What do you consider as the urgent issues that need to be resolved in the country’s petroleum sector?

The first and most pressing is the petroleum industry reform bill that began nearly 20 years ago. I understand the new bill has four parts to it, which is a versal to the four bills presented to the 8th Assembly. To me, Nigeria needs a governance structure that separates institutional responsibilities clearly into regulatory policy, and commercial. What Nigeria had now is too amorphous to guarantee sustainable petroleum resource development for economic expansion hence industry reform is critical going forward.

How would you describe Nigerian media reportage of the petroleum industry now compared to decades ago?

I would want to say Nigeria has improved greatly in this regard. The industry is also more willing to make information available to journalists and technology makes access to information a lot easier. Of course, I hate to state unequivocally, that journalists in Nigeria do not get good enough living wage to deliver news as expected in comparison with the old-time journalists.

What do you think are the challenges facing the media in terms of accurate coverage/reportage of the petroleum sector?

Self-discipline and inadequate reward system. Of course, Nigeria does not have institution that specializes in sectoral journalism. This is also my problem with the law profession. Efforts must be put in place to expose journalists to the language of the industry and provide understanding of the structure and governance of the industry in a dynamic sense. For example, I often wonder why journalists nonchalantly attribute every decision to the president making him look more like a dictator than a civilian president. Perhaps this is cultural. for example, if NNPC management decides to promote its staff, it must be the president that approves it not NNPC board of directors. Such reporting is not good for history in my opinion. But like I said earlier, perhaps the culture demands it.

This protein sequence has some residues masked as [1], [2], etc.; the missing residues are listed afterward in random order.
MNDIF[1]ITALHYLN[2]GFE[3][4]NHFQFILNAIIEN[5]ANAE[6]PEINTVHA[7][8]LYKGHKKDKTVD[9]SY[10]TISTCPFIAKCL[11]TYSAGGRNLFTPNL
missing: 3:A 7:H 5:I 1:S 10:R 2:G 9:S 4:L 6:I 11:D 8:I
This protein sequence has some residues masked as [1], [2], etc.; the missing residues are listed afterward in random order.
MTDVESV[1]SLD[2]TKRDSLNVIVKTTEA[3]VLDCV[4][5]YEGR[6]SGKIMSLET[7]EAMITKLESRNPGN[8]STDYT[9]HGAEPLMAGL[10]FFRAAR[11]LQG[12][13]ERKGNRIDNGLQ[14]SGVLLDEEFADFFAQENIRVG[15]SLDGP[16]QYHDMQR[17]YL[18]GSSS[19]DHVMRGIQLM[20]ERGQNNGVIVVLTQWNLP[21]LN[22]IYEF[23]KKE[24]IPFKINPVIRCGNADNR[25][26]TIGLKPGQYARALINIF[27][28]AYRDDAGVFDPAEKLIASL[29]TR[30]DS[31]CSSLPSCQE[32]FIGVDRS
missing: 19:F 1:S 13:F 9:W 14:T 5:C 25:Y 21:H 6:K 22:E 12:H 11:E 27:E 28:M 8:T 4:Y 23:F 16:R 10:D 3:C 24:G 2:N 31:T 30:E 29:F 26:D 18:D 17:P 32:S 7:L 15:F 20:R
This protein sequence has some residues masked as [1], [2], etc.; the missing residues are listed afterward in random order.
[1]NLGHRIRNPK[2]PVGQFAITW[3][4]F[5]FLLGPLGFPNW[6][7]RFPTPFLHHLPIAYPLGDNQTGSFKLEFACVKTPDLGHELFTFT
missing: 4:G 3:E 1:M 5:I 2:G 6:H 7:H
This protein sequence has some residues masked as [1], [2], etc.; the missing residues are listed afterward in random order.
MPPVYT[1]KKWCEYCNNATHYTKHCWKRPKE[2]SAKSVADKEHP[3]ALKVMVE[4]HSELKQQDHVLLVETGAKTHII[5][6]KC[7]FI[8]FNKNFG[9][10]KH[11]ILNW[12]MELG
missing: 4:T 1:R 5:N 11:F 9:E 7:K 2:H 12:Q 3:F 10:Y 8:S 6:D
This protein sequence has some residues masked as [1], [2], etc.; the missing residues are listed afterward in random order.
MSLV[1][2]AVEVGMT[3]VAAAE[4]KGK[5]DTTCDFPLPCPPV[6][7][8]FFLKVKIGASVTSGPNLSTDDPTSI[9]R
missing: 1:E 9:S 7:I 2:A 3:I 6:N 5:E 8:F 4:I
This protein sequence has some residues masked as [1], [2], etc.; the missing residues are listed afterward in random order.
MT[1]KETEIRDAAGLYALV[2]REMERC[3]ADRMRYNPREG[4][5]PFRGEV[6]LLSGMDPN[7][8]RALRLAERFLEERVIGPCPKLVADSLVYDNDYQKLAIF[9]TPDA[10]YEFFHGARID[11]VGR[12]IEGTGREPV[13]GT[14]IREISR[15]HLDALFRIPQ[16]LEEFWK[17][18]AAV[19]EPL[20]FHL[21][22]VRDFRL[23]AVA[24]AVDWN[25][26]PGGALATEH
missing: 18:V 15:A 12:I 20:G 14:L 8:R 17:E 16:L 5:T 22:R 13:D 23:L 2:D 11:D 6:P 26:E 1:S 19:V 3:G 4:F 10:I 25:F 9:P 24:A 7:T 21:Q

How can the media overcome these challenges?

Self-discipline, hard work and proper education.

The effect of COVID-19 is potential economic recession in Nigeria. What should the country be doing?

Government must palliate the economic hardship resulting from COVID-19. I did suggest waving VAT at the pump for six months, revisit the idea of Petroleum Equalisation Fund and avoid transfer payment. It is better to give hooks for fishing than giving fish for a meal and then what happened? perhaps this where loans in whatever form are for infrastructure development under the circumstances than concurrent expenditures.

If you are to advise the president of this country on the issue of oil and gas industry, what advice would you give him?

Avoid the Venezuela experience by allowing the governance of the oil and gas industry to be apolitical. I will tell him without mincing words that the best he can do for the industry is to ensure the reform bill has posterity context to it in terms of intergenerational implications of oil and gas production. Finally, I would tell him plainly that he needs to let go of as Minister of Petroleum Resources! I stand corrected, but one can argue that the cost of having the president as the Minister of Petroleum Resources is significantly higher than the benefits to the Nigeria project! I do agree all my opinions as expressed are conjectural.